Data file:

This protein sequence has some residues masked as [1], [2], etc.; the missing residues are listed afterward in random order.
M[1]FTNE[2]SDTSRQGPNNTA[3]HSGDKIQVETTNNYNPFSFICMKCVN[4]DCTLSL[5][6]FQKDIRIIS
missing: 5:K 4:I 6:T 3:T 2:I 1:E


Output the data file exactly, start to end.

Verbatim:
This protein sequence has some residues masked as [1], [2], etc.; the missing residues are listed afterward in random order.
M[1]FTNE[2]SDTSRQGPNNTA[3]HSGDKIQVETTNNYNPFSFICMKCVN[4]DCTLSL[5][6]FQKDIRIIS
missing: 5:K 4:I 6:T 3:T 2:I 1:E